Upon completing the suturing, the instrument is opened by returning the locking plate 32 (FIG. 1) into the initial position thereof and removed from the organ being sutured.
The actuating bar 7 may be returned to the initial position prior to removing the instrument, or following such removal, as preferred by the surgeon, and as prompted by the desire to accelerate the procedure. The instrument applies two sutures one to the part to be removed and one to the remaining part of the organ or tissue divided between the sutures.
The employment of the disk knife 8 interacting with the elastic lining 23 increases the reliability of the cutting of the tissue. The disk knife 8 is not entangled in the tissue, which avoid considerable compressing efforts for retaining the tissue in place, thus decreasing the hazard of destroying the cellular tissues and of the possible subsequent incompetence of the sutures.
The tissue, when free of traction, causes no deformity of the tips of the staples 18, which improves the quality of the staple suture.
The reliable guaranteed division of the tissue along the elastic lining 23 permits the instrument to be employed in narrow and deep wounds and in poorly accessible sites, e.g. in cases of pulmonary occlusions without incising the pleural cavity.
Besides, the instrument can be used for dividing the tissues without suturing thereof. As test trials have demosntrated, even without compression the tissue is securely divided by the disk knife 8.
The elastic lining 23 is disposable and replaceable. It is substituted after every suturing procedure. Its replacement is simple and convenient, since it is retained in the recess 22 of the anterior operative tip 6 of the clinching jaw 4 by friction alone.
Thus, the structure of the invention provides an elongated staple-inserting means 1 and an elongated clinching means 4. The pivot 12 forms a connecting means operatively connected with the means 1 and 4 for interconnecting the means 1 and 4 for movement one with respect to the other to and from an operating position where the distance between the means 1 and 4 is sufficient for clamping tissue between the means 1 and 4 with a given pressure. The staple-inserting means 1 carries in recesses thereof the two rows of staple-driving members 19 for movement toward the clinching means 4, these members 19 being adapted to engage staples which are to be driven toward the clinching means 4 while the latter has in alignment with the rows of driving members 19 the elongated anvil members 5 which cooperate with the staples to bend the tips thereof after these tips penetrate through the tissue, as described above. The elongated bar 7 forms an actuating means movably carried by the staple-inserting means 1 for movement therealong to displace the members 19, by engaging the lugs 20 thereof with the inclined camming surface 28, this elongated actuating means 7 being driven by way of a drive means formed by the screw 31 which is fixed to the bar 7 and the rotary wing nut 9. The lock means 10 together with the pins 15 forms a means for releasably locking the pair of means 1 and 4 in a predetermined operative position where the means 1 and 4 are situated at a predetermined distance from each other to provide the desirable clamping action on the tissue. This lock means 10 includes an adjusting means formed by the inclined camming surface 36 which is capable of adjusting the distance at which the pair of means 1 and 4 are locked with respect to each other, so that in this way the clamping pressure on the tissue can be adjusted.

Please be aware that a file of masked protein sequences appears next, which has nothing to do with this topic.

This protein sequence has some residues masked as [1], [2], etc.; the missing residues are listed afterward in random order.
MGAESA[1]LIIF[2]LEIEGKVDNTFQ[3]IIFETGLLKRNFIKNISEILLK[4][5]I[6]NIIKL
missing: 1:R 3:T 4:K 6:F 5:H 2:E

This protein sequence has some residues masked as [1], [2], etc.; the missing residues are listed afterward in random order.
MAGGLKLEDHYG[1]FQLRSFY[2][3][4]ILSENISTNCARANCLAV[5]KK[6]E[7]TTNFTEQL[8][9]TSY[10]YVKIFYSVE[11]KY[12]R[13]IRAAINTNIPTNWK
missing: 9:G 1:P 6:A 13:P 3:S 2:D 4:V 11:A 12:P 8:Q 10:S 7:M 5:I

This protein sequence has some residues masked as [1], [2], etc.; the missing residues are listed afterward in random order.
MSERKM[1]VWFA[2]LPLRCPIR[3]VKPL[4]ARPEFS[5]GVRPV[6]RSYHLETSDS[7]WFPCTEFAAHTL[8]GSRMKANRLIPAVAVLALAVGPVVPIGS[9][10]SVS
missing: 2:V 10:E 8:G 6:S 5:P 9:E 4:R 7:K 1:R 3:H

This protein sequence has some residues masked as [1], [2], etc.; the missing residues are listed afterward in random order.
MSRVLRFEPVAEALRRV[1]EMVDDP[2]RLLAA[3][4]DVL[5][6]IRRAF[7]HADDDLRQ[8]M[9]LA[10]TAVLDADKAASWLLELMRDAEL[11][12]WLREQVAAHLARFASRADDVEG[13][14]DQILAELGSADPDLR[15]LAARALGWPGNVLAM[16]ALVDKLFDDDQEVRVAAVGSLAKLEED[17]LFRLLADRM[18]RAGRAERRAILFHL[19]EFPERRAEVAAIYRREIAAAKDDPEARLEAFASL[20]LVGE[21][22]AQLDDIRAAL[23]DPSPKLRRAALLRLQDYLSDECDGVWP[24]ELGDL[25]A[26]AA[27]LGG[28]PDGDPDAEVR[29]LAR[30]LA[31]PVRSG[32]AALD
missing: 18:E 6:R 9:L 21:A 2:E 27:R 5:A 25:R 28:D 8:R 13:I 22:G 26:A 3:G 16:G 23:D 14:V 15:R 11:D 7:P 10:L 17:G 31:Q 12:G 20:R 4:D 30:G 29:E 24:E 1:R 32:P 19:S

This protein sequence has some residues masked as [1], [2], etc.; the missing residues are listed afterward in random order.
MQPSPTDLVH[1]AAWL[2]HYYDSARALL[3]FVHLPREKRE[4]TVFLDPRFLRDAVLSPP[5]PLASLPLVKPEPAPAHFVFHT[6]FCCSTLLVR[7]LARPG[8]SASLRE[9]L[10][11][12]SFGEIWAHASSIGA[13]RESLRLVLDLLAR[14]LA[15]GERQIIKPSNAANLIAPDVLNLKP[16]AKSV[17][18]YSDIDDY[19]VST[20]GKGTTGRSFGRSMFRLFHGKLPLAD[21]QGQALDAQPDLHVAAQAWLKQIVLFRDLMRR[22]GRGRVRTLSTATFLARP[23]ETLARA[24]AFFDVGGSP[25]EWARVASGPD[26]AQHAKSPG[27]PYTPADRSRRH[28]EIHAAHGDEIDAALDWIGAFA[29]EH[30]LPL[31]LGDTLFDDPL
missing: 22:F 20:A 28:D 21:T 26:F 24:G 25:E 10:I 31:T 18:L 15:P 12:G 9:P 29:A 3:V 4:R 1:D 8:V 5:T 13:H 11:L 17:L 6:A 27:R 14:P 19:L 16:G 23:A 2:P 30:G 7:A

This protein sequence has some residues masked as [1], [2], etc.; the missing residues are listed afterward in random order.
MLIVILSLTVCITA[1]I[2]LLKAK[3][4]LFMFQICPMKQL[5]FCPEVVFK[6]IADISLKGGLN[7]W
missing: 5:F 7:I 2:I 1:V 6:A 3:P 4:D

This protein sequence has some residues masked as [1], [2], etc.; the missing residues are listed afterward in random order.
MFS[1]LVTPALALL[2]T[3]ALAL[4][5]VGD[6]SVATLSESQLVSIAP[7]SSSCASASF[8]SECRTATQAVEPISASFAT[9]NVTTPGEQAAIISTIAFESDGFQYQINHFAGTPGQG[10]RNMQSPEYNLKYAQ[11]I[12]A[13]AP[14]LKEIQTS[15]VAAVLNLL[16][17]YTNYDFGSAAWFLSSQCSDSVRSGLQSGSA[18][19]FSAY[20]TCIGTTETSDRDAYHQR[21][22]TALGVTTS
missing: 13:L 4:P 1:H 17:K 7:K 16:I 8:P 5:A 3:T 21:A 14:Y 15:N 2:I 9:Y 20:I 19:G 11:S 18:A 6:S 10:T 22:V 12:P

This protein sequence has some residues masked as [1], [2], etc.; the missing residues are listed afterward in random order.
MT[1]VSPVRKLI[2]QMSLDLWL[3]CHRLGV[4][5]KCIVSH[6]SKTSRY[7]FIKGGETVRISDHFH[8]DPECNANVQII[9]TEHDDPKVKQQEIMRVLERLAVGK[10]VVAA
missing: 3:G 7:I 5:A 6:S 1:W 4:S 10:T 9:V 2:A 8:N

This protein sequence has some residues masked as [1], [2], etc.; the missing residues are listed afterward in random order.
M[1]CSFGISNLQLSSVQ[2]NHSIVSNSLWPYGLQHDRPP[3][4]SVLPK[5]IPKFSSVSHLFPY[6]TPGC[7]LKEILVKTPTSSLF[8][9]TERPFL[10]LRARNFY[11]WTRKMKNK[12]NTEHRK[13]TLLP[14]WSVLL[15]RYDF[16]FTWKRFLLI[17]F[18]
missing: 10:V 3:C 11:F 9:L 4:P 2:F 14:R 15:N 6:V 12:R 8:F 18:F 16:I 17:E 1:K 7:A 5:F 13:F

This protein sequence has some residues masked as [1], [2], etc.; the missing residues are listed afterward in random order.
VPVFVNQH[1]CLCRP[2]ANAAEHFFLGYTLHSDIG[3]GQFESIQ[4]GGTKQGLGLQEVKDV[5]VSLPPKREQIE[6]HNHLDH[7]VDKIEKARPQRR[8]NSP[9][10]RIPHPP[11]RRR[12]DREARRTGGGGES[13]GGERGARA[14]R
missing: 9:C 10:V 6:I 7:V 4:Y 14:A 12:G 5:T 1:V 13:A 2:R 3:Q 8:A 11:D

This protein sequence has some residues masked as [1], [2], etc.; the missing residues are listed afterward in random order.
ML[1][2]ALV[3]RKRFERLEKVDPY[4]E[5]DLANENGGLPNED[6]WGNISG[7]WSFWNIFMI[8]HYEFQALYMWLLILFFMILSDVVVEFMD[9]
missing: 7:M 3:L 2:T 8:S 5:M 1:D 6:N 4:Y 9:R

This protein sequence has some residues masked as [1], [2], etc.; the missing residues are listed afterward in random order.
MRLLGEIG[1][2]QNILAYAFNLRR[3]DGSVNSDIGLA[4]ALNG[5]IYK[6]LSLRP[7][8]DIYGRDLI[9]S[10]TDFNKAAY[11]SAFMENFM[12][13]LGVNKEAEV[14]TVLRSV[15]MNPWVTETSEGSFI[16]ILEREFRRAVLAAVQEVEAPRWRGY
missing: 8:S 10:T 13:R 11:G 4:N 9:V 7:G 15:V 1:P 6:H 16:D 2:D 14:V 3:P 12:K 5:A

The elongated actuating means 7 of course supports for rotary movement the cutting disk 8 which is provided with the peripheral cutting edge 30, this disk 8 being supported for rotary movement by the actuating means 7 at a location according to which the disk 8 can travel between the rows of driving members 19. The elongated clinching means 4 frictionally carries in a suitable recess between the pair of anvil members 5 the elongated elastic member 23 into which the cutting edge of the disk 8 penetrates to achieve a clean cutting action. This clean cutting action, without any undesirable dragging or bunching of the tissue, is achieved because of a number of operative factors. These factors include in the first place the fact that the knife 8 will rotate as a result of its frictional engagement with the elongated elastic member 23. The direction of rotation of the disk 8 which is achieved during advance of the means 7 is such that the disk urges the tissue toward the elastic member 23 and cuts cleanly through the tissue while penetrating into the elastic member 23. Furthermore, a factor contributing to the clean cutting action resides in the action of the elastic member 23 which immediately after being penetrated by the knife 8 expands to displace itself along the knife 8 toward the pivot 29 so that in this way a clean slicing action on the tissue is achieved by way of the rotary knife 8. This highly effective cutting action is enhanced by the precise clamping of the tissue achieved by way of the adjusting means for adjusting the locking means 10 as well as by the drive means 9, 31, which is available to the operator for advancing the means 7 forwardly along the cutting stroke in a smooth manner.